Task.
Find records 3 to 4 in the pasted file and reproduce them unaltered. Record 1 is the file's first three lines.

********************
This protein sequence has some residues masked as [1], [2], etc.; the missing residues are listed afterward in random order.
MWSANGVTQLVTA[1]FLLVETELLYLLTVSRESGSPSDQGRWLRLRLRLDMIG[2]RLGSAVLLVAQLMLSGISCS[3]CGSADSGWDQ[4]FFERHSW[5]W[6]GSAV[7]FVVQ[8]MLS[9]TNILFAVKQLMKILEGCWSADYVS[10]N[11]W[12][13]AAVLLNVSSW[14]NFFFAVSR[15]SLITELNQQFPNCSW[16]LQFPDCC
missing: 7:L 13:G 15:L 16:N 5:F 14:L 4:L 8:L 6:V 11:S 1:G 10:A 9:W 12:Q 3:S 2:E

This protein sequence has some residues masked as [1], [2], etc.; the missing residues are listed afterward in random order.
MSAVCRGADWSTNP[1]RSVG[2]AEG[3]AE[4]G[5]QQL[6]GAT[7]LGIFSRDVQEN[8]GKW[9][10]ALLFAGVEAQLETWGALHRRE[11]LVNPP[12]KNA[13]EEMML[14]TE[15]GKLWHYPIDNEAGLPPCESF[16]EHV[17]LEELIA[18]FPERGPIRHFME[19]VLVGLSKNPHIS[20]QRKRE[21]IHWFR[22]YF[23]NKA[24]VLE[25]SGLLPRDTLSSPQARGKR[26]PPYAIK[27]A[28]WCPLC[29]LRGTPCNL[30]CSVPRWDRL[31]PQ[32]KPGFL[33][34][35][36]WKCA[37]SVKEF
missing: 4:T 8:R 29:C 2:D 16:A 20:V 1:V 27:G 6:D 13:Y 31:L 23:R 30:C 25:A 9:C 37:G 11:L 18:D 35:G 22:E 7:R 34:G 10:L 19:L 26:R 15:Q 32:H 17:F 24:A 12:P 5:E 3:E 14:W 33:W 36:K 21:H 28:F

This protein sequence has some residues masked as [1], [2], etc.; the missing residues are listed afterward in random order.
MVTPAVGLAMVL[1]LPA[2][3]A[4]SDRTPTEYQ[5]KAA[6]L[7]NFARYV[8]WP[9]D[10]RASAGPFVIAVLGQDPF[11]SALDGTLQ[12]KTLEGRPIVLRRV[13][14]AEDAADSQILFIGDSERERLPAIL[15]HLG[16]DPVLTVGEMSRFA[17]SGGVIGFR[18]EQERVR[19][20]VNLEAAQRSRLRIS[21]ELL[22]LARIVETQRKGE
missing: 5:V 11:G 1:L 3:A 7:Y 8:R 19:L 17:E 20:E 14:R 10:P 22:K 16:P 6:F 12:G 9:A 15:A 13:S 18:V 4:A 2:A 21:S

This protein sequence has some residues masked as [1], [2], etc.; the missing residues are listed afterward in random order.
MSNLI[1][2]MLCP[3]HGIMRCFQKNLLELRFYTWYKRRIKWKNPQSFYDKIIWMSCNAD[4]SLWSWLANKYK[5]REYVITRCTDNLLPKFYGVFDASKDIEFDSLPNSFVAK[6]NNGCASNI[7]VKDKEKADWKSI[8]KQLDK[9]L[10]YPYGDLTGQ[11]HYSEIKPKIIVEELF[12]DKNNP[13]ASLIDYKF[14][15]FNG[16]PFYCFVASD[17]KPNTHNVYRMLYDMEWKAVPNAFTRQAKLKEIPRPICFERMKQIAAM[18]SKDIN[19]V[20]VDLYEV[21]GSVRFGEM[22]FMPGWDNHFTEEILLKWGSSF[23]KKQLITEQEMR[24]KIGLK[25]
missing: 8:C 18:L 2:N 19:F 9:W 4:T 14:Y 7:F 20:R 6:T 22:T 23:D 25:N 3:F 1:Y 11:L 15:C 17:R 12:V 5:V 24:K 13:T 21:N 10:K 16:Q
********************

This protein sequence has some residues masked as [1], [2], etc.; the missing residues are listed afterward in random order.
MVTPAVGLAMVL[1]LPA[2][3]A[4]SDRTPTEYQ[5]KAA[6]L[7]NFARYV[8]WP[9]D[10]RASAGPFVIAVLGQDPF[11]SALDGTLQ[12]KTLEGRPIVLRRV[13][14]AEDAADSQILFIGDSERERLPAIL[15]HLG[16]DPVLTVGEMSRFA[17]SGGVIGFR[18]EQERVR[19][20]VNLEAAQRSRLRIS[21]ELL[22]LARIVETQRKGE
missing: 5:V 11:G 1:L 3:A 7:Y 8:R 19:L 17:E 20:E 14:R 10:P 22:K 16:P 6:F 12:G 9:A 15:A 13:S 18:V 4:A 2:A 21:S

This protein sequence has some residues masked as [1], [2], etc.; the missing residues are listed afterward in random order.
MSNLI[1][2]MLCP[3]HGIMRCFQKNLLELRFYTWYKRRIKWKNPQSFYDKIIWMSCNAD[4]SLWSWLANKYK[5]REYVITRCTDNLLPKFYGVFDASKDIEFDSLPNSFVAK[6]NNGCASNI[7]VKDKEKADWKSI[8]KQLDK[9]L[10]YPYGDLTGQ[11]HYSEIKPKIIVEELF[12]DKNNP[13]ASLIDYKF[14][15]FNG[16]PFYCFVASD[17]KPNTHNVYRMLYDMEWKAVPNAFTRQAKLKEIPRPICFERMKQIAAM[18]SKDIN[19]V[20]VDLYEV[21]GSVRFGEM[22]FMPGWDNHFTEEILLKWGSSF[23]KKQLITEQEMR[24]KIGLK[25]
missing: 8:C 18:L 2:N 19:F 9:W 4:T 14:Y 7:F 20:R 6:T 22:T 23:D 25:N 3:F 1:Y 11:L 15:C 17:R 12:V 5:V 24:K 13:T 21:N 10:K 16:Q